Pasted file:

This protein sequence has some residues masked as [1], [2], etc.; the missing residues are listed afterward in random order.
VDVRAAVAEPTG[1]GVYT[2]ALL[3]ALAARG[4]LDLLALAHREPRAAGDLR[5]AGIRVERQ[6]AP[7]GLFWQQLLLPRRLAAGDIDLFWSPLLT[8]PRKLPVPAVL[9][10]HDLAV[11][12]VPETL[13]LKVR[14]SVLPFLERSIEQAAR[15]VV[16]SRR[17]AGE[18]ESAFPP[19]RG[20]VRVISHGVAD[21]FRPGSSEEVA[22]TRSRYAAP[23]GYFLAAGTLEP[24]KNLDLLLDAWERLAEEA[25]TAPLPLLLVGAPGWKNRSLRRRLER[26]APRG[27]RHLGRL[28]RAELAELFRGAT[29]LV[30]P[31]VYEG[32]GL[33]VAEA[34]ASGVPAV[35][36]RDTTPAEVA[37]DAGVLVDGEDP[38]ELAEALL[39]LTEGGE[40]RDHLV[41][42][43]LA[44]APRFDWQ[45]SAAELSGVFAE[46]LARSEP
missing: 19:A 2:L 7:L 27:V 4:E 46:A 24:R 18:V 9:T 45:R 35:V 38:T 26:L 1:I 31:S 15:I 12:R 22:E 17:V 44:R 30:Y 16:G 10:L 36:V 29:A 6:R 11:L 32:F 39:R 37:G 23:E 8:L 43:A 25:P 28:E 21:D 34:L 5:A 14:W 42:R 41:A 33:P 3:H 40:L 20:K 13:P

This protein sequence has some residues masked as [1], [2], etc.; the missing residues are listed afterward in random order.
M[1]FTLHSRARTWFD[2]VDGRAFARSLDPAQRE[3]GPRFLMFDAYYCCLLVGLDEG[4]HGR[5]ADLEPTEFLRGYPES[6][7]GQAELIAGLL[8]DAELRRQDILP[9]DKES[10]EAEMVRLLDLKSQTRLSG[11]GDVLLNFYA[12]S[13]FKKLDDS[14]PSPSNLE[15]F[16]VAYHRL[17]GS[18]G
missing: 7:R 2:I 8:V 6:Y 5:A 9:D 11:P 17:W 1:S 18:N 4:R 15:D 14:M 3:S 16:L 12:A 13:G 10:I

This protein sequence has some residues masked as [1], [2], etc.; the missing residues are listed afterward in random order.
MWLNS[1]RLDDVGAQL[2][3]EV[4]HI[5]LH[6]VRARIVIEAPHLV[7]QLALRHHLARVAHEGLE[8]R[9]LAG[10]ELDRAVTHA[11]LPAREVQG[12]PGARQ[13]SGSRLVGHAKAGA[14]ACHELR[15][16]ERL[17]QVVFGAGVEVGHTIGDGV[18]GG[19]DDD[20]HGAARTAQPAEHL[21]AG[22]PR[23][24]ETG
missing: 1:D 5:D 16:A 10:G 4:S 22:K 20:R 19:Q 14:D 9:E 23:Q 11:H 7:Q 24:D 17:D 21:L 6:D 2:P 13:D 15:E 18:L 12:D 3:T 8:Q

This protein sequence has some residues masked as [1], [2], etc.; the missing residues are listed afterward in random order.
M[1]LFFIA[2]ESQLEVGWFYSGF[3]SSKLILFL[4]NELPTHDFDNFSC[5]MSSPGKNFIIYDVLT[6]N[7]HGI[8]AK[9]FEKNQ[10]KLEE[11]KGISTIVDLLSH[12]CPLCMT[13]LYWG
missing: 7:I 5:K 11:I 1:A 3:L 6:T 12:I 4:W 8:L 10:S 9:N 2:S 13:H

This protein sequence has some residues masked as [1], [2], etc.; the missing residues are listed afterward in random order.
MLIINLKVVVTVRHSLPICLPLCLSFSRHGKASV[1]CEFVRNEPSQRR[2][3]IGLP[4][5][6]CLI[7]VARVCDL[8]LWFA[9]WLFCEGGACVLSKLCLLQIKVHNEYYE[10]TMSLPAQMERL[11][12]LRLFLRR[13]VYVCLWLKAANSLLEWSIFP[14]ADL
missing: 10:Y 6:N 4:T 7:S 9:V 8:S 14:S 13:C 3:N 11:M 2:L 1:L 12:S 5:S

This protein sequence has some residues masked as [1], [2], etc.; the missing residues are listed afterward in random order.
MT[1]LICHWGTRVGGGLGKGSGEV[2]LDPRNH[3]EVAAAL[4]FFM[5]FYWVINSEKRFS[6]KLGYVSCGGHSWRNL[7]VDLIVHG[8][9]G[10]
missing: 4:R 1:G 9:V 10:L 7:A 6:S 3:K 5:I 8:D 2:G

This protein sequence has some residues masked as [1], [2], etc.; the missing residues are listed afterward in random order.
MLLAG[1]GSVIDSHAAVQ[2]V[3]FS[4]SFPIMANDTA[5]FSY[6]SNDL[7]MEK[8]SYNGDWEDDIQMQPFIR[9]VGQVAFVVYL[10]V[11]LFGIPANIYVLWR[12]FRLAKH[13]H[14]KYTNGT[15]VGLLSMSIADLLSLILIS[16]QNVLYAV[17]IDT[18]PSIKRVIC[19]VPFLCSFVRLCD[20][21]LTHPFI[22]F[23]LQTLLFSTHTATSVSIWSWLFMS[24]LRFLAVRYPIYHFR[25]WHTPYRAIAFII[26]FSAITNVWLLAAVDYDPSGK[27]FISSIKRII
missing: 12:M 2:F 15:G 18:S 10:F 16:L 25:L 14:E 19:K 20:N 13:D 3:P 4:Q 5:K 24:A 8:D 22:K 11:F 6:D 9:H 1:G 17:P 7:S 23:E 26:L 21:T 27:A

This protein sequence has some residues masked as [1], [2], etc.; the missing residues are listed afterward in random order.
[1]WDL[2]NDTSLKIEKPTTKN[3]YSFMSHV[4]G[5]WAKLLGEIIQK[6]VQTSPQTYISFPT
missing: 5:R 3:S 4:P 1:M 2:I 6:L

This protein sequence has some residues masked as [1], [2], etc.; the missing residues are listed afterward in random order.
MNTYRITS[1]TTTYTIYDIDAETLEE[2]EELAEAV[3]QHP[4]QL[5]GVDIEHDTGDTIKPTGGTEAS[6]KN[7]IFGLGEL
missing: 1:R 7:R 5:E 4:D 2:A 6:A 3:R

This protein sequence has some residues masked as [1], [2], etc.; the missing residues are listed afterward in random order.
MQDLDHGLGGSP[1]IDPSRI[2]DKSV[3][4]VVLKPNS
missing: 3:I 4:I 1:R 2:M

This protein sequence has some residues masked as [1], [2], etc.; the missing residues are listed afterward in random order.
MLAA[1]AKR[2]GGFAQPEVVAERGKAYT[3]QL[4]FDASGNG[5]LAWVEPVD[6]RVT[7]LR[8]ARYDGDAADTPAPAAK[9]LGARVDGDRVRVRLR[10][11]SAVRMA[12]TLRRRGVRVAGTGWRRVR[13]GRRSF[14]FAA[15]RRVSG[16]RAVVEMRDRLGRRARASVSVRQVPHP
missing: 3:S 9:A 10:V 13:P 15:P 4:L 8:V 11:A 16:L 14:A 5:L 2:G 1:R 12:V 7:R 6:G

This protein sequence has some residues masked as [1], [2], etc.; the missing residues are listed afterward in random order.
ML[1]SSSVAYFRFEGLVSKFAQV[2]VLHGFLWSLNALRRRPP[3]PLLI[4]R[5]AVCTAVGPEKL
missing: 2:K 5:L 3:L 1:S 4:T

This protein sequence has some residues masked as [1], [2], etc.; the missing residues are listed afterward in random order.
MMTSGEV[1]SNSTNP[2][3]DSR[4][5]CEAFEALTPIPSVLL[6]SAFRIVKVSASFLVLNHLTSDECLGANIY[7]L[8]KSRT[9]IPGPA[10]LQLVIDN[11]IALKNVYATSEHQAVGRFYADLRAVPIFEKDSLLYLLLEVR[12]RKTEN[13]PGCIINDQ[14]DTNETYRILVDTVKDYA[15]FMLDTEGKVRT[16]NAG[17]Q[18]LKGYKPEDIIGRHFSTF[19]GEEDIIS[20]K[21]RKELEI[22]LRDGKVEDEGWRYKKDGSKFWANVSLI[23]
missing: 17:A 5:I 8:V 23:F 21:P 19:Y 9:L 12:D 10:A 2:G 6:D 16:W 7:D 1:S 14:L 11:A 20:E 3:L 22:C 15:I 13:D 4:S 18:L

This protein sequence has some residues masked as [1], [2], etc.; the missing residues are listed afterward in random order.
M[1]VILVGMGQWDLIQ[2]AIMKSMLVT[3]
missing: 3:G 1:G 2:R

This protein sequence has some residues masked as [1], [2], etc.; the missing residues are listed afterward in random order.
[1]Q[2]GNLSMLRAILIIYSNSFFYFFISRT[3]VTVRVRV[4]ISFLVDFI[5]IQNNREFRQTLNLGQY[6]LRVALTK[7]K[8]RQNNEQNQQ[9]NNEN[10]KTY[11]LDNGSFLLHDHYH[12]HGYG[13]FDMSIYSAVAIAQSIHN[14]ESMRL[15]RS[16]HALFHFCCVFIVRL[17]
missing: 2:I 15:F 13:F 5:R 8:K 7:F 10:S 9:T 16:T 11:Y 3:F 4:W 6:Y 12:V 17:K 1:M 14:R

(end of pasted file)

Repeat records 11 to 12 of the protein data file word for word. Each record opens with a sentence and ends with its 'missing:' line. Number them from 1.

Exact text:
This protein sequence has some residues masked as [1], [2], etc.; the missing residues are listed afterward in random order.
MLAA[1]AKR[2]GGFAQPEVVAERGKAYT[3]QL[4]FDASGNG[5]LAWVEPVD[6]RVT[7]LR[8]ARYDGDAADTPAPAAK[9]LGARVDGDRVRVRLR[10][11]SAVRMA[12]TLRRRGVRVAGTGWRRVR[13]GRRSF[14]FAA[15]RRVSG[16]RAVVEMRDRLGRRARASVSVRQVPHP
missing: 3:S 9:A 10:V 13:P 15:P 4:L 8:V 11:A 16:L 14:A 5:L 2:G 1:R 12:V 7:R 6:G

This protein sequence has some residues masked as [1], [2], etc.; the missing residues are listed afterward in random order.
ML[1]SSSVAYFRFEGLVSKFAQV[2]VLHGFLWSLNALRRRPP[3]PLLI[4]R[5]AVCTAVGPEKL
missing: 2:K 5:L 3:L 1:S 4:T